COMFORT FOOD INSPIRED BY JAPANESE TRADITION
My aim in this meal was to recreate the feelings and tastes, if not the precise recipes, I learned when I was an apprentice cook in a small vegetarian restaurant in Osaka, Japan, many years ago. These are the kinds of dishes many of us who studied macrobiotics in the 1960′s, 70′s and 80′s learned from our Japanese teachers. They are basic, time-tested, health-supportive and just plain satisfying.
Taking center stage on this plate, is a favorite street food and casual restaurant dish in Japan, okonomiyaki (oh-koh-no-me-yeah-key). This easy-to-make and easy-to- like dish translates as “whatever you like” (the okonomi part) and “fried or grilled” (the yaki part). And it is as much fun to eat as it is to pronounce. As the name implies, you have a lot of leeway to include whatever ingredients appeal to you. In this case we used fresh shiitake mushrooms, thinly sliced onions, green onions, cabbage, grated carrot, and bean sprouts, all these we sautéed, then mixed them into a batter of unbleached white flour, vegetable stock, rice milk, seasoned with salt and soy sauce (a tablespoon of slivered ginger pickle would be a great addition). Ladle this batter onto a hot griddle (use very little oil), spread it out a bit, cook until browned on both sides. Often served with a thick, sweet sauce, I much prefer this: thin soy sauce with water, add in a little mirin, ginger grated and juiced and a tiny sprinkle of toasted sesame oil, taste and adjust seasonings. Garnish with slivered green onions and little strips of toasted nori if you like. Cut in wedges and serve as an appetizer or eat it all as simple lunch. Tasty!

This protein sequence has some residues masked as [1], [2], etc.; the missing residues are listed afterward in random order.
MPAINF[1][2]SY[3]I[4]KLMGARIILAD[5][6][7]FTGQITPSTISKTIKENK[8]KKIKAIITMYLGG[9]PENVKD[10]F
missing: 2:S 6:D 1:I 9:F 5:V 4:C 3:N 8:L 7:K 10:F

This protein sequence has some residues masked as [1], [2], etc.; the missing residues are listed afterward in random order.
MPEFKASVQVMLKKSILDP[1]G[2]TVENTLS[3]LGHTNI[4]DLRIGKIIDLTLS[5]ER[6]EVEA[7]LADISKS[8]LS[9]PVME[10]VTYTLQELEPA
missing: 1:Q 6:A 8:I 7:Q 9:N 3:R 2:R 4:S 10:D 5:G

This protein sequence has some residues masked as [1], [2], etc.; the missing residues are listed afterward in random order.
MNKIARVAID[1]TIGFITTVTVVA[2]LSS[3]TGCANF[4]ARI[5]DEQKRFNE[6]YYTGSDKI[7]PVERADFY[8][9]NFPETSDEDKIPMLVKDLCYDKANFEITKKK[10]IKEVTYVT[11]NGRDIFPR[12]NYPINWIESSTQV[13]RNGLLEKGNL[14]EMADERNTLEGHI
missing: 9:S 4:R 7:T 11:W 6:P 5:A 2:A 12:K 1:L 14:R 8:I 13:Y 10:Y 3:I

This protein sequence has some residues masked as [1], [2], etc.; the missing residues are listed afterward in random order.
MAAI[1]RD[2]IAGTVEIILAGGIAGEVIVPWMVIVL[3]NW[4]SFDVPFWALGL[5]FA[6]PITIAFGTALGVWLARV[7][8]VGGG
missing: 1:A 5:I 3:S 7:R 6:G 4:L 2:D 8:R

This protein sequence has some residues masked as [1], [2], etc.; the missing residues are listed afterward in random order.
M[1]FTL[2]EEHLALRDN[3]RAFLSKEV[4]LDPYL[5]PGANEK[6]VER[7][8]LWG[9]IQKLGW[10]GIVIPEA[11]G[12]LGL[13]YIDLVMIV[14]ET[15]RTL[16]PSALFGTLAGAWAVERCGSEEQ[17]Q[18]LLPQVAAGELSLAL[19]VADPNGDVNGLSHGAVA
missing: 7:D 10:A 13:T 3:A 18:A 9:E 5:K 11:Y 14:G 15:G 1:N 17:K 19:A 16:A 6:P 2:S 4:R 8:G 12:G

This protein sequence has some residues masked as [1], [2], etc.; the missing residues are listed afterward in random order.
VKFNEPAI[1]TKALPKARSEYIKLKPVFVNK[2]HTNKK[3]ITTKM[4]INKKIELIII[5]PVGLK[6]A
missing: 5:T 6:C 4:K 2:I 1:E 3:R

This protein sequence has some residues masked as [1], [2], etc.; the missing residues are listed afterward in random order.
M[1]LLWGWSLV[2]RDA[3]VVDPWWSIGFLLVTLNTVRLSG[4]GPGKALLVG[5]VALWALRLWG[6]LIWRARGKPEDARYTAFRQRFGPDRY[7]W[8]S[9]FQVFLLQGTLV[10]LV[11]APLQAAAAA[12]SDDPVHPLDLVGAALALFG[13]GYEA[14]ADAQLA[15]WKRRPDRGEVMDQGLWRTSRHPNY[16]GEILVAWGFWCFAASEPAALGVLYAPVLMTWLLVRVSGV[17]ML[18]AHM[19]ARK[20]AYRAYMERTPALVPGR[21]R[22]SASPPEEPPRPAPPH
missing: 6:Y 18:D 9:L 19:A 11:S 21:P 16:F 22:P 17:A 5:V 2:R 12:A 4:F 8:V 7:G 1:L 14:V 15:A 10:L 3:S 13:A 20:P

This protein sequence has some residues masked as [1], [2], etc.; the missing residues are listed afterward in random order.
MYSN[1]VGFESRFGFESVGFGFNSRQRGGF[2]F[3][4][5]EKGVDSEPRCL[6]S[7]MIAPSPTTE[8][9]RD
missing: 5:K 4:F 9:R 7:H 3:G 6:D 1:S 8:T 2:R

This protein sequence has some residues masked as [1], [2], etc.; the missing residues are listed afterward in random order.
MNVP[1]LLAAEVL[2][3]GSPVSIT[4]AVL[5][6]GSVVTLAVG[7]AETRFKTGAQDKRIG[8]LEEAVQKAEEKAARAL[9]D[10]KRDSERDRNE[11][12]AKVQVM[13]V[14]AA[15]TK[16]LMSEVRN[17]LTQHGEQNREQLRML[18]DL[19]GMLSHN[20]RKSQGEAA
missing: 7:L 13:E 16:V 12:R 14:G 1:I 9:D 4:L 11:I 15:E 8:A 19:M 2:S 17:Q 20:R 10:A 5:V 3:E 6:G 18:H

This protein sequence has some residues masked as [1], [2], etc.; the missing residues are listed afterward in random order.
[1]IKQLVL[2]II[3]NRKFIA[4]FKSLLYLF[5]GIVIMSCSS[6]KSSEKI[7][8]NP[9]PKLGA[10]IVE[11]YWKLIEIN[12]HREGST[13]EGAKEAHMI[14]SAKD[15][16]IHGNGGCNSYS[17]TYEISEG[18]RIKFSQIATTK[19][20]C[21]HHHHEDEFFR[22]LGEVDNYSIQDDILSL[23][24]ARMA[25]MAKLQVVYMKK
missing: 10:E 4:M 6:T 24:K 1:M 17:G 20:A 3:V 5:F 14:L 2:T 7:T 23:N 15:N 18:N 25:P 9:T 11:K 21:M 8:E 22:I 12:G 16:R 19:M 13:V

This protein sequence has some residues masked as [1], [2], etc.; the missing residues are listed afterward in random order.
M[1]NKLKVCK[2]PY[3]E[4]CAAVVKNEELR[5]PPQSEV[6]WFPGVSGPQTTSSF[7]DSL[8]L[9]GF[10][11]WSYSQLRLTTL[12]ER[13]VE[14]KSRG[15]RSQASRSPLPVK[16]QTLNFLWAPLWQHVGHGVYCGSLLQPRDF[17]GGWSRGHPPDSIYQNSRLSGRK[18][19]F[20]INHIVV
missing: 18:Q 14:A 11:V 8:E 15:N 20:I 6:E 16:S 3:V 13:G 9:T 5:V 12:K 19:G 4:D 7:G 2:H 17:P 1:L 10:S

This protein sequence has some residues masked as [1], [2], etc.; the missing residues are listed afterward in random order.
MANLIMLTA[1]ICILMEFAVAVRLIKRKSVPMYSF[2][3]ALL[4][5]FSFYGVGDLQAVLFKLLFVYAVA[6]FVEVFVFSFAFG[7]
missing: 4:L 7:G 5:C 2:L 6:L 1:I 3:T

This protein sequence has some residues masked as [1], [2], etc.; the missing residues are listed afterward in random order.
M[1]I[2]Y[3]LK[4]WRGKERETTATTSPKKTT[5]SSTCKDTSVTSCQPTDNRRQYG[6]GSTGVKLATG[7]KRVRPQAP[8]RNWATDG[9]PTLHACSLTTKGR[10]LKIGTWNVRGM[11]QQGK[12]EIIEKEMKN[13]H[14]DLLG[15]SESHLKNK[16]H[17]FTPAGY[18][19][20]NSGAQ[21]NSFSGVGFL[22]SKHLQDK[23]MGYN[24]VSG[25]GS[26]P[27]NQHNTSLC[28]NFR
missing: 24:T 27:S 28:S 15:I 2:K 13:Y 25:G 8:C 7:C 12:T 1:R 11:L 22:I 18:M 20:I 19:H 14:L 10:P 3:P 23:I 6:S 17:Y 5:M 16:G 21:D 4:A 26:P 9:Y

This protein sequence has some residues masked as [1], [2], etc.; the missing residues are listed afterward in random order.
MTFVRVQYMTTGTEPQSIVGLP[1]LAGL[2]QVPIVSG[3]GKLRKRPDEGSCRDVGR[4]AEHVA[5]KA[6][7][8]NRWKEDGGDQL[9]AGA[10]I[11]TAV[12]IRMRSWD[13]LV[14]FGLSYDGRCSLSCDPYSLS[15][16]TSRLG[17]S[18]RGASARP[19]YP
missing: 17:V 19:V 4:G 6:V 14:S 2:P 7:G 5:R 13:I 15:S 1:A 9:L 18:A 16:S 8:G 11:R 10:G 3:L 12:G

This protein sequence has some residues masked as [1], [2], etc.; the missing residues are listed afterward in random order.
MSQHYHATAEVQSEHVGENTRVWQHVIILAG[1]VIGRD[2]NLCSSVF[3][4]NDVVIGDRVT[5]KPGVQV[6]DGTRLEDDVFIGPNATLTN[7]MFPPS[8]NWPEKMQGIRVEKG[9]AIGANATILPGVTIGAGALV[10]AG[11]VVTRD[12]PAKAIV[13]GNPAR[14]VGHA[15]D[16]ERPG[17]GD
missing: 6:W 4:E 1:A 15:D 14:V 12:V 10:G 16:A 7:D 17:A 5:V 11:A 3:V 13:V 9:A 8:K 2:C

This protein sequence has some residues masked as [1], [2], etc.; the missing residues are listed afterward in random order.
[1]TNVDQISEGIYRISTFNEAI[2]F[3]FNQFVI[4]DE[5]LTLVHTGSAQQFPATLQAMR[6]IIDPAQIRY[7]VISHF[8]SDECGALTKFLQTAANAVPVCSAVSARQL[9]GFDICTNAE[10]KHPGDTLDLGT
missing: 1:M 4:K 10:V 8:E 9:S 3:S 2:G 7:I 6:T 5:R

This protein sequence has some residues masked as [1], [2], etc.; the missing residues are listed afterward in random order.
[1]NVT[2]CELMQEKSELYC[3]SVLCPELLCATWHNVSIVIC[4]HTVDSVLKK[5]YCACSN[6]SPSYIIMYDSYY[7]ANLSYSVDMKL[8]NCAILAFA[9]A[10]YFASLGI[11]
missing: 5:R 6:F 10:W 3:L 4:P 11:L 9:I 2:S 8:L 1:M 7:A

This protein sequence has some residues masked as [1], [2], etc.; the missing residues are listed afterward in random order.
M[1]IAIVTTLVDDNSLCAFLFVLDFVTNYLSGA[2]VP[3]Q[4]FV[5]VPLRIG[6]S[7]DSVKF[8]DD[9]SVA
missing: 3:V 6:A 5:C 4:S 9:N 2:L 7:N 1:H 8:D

Aduki-rice: In much of Asia, red is the color of celebration and good luck. And in Japan, the most loved bean is their national red bean, the aduki. Adding adukis to rice makes dinner a special event. Three or four tablespoons of beans per cup of rice is enough. We used the quick soak method on our adukis: wash, cover generously with water, bring to a boil, turn off heat and let sit for an hour. We drained the beans and added them to our short grain brown rice which we cooked as usual.
Slow simmered carrots, onion and daikon: the secret here is to allow plenty of time for long, slow cooking. We cut the daikon into rounds and onions into half rounds and these we sautéed in a little bit of oil, adding salt. After about fifteen minutes we put the daikon and onions in an oven pan, poured in water to cover, a generous splash of mirin and some salt, covered and baked this in a 400º F oven for about two hours.The carrots we blanched separately, then after the daikon were nearly done, we mixed in the carrots and baked for another 30-40 minutes. Our aim was that the vegetables be melt-in-your-mouth tender. Serve with lots of the broth, which becomes marvelously sweet.
Three-cabbage salad: Mostly thinly sliced Napa cabbage, but some standard green cabbage and savoy added in. James made a dressing of lemon juice, salt, grated and juiced ginger, a little bit of sesame oil and sprinkled it all generously with toasted sesame seeds.
The meal began with miso soup (not pictured): onion, sweet potato, napa cabbage, dried shittake mushroom slices were all slow simmered in a large amount of water with a bit of salt. Later pre-sliced, dried wakame was added, finally we seasoned it with generous amounts of red and of white miso, with tofu and green onions as a garnish.